The European Union is set to adopt a law that seeks to prevent trading commodities that finance armed conflicts.The US has such a law, and what remains of the European Parliament is to come up with its own version.
Minerals like gold, tin, tungsten and tantalum are essential in the manufacturing of laptops and cell phones. Yet many of such precious minerals originate in areas- mostly in Sub-Saharan Africa - plagued by wars and rebellions for decades.
In eastern Democratic Republic of Congo (DRC), various rebel groups have for years financed their activities through the trade of the so-called conflict commodities. Access to mines in most occassions has become an entry point to starting a war. This has been fueled by the global demand for technical devices which has also contributed indirectly to murder, expulsion and rape in countries such as the DRC.
The European Union (EU) wants to break this vicious circle. For years, the EU has struggled to come up with a concept that is intended to set up requirements for minerals coming from conflict areas. The EU Parliament will discuss the draft law on May 19, 2015, and adopt it the following day. The commission's proposal is that companies that trade in minerals like tin, tantalum, tungsten and gold, whether raw or smelted, must prove that the raw materials do not come from mines in conflict areas.
Voluntary or mandatory?
Michael Gibb, who works for the British-American NGO Global Witness, supports the EU law. His organization has set its goals to uncover and break links between natural resource exploitation.
"What we are asking the European Parliament to do, is to vote in favor of strong conflict mineral regulations that makes responsible, sustainable and transparent sourcing mandatory for all European companies doing business in conflict affected areas, whether they bring in raw ores and metals from these regions or whether they import products into the EU that contain these minerals," Gibb said.
According to Global Witness, the EU is the second largest importer of laptops and mobile phones. Proof of origin of the raw materials will be crucial but according to the EU draft it could be on a voluntary basis.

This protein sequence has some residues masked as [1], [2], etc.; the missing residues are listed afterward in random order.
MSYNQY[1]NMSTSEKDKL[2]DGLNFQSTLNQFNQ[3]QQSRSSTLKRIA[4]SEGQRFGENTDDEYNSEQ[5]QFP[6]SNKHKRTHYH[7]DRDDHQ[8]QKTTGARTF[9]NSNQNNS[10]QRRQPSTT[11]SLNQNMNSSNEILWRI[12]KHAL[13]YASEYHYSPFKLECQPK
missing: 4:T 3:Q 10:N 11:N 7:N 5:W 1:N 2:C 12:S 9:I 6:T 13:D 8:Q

In the US, since 2010 production chains and IT companies that have to use gold, tin, tungsten or tantalum from the DRC or neighboring countries are aware of the Dodd-Frank Act. In its 1502 section, the act requires US-listed companies to disclose annually whether any conflict minerals that are necessary to the functionality or production of a product.., originated in the Democratic Republic of the Congo or a neighboring country and, if so, to provide a report describing, among other matters, the measures taken to exercise due diligence on the source and chain of custody of those minerals.
Loopholes in the Dodd-Frank Act
"The experience with the Dodd-Frank Act shows that for many companies to provide evidence of origin for the raw materials cannot be achieved. The production chains are too long and too complicated,” said Matthias Wachter, head of security and resources at the Federation of German Industries (BDI). He thinks this should be on a voluntary basis.
But according to Andreas Manhart, a researcher at the Freiburg Institute for Applied Ecology and co-author of a study that examines the impact of the Dodd-Frank Act on behalf of the BDI, the law has meant that in order for many US companies to comply with the law, they have had to completely shun commodities from the Great Lakes region and the DRC.
A boycott of Congolese raw materials could deprive thousands of people's of their livelihood. Critics warn of the risk that the unemployed young men will have no other alternative but to join armed groups.
But the Dodd-Frank Act has also achieved many positive things: "In business and politics, it has become a huge issue, where our raw materials come and the conditions under which they are broken down and how to change that," Manhart said .
Positive incentives needed
"The debate on voluntary or mandatory guarantees of origin of raw materials should not be a sticking point during the forthcoming decision by the European parliament," said Manhart.
"What we need is a bold, and a responsible involvement in conflict zones, and this cannot be achieved through legal regulation. Because you can not force anyone to become involved economically in a conflict zone."